Since its first publication in 1981, the short novel True Names by Vernor Vinge has been considered one of the most seminal science fiction works to present a fully fleshed-out concept of cyberspace. A finalist for the Hugo and Nebula Awards for best novella and winner of the Prometheus Hall of Fame Award, True Names was an inspiration to many innovators who have helped shape the world wide web as we know it today.
The paperback edition of True Names and the Opening of the Cyberspace Frontier, published in 2001, also contained a feast of articles by computer scientists on the cutting edge of digital science, including Danny Hillis, the founder of Thinking Machines and the first Disney Fellow; Timothy C. May, former chief scientist at Intel; Marvin Minsky, co-founder of the MIT Artificial Intelligence Lab, considered by many to be the "father" of AI; Chip Morningstar and F. Randall Farmer, co-developers of habitat, the first real computer interactive environment; Mark Pesce, co-creator of VRML and the author of the Playful World: How Technology Transforms Our Imagination; and others.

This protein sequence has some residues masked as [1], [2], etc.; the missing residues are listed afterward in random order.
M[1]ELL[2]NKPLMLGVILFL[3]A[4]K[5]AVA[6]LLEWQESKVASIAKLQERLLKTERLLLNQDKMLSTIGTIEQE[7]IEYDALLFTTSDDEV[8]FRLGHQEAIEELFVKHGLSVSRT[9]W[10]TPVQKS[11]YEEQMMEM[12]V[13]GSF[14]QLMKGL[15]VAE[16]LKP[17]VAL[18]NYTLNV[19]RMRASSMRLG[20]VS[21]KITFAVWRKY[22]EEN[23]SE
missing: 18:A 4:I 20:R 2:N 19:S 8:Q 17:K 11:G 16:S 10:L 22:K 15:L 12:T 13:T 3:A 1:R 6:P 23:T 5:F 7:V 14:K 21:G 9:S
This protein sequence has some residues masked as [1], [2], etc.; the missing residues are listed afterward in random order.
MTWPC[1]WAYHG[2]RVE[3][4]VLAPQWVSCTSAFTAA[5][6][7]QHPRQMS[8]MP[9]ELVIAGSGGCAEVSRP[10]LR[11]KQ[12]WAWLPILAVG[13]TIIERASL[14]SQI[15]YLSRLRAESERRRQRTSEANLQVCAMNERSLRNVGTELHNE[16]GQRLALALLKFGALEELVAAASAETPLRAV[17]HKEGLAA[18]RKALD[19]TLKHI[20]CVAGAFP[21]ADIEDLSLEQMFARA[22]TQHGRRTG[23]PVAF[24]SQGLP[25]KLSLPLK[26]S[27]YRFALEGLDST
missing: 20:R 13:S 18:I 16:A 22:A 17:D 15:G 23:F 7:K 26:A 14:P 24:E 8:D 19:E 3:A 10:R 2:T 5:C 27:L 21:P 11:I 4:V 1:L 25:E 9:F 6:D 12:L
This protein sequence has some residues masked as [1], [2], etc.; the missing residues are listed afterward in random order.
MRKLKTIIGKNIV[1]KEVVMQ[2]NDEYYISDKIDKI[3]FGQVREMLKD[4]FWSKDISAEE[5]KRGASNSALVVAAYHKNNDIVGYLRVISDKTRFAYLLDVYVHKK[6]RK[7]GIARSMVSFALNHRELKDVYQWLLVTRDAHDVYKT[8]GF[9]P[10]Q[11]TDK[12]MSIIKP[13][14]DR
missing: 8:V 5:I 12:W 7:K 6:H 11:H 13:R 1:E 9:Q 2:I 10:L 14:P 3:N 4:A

This first e-book edition includes all this, plus:
a preface written especially for this edition by editor James Frenkel.
an article on the difficulty of keeping information secure by Internet security expert Bruce Schneier.
a passionate plea regarding the right to privacy by Richard Stallman, founder of the project to develop the free/libre GNU operating system and one of the most important advocates of free/libre software.
True Names itself is the heart of this important book: an exciting, suspenseful science fiction tale still as fresh and intriguing as when it was first published nearly thirty-five years ago.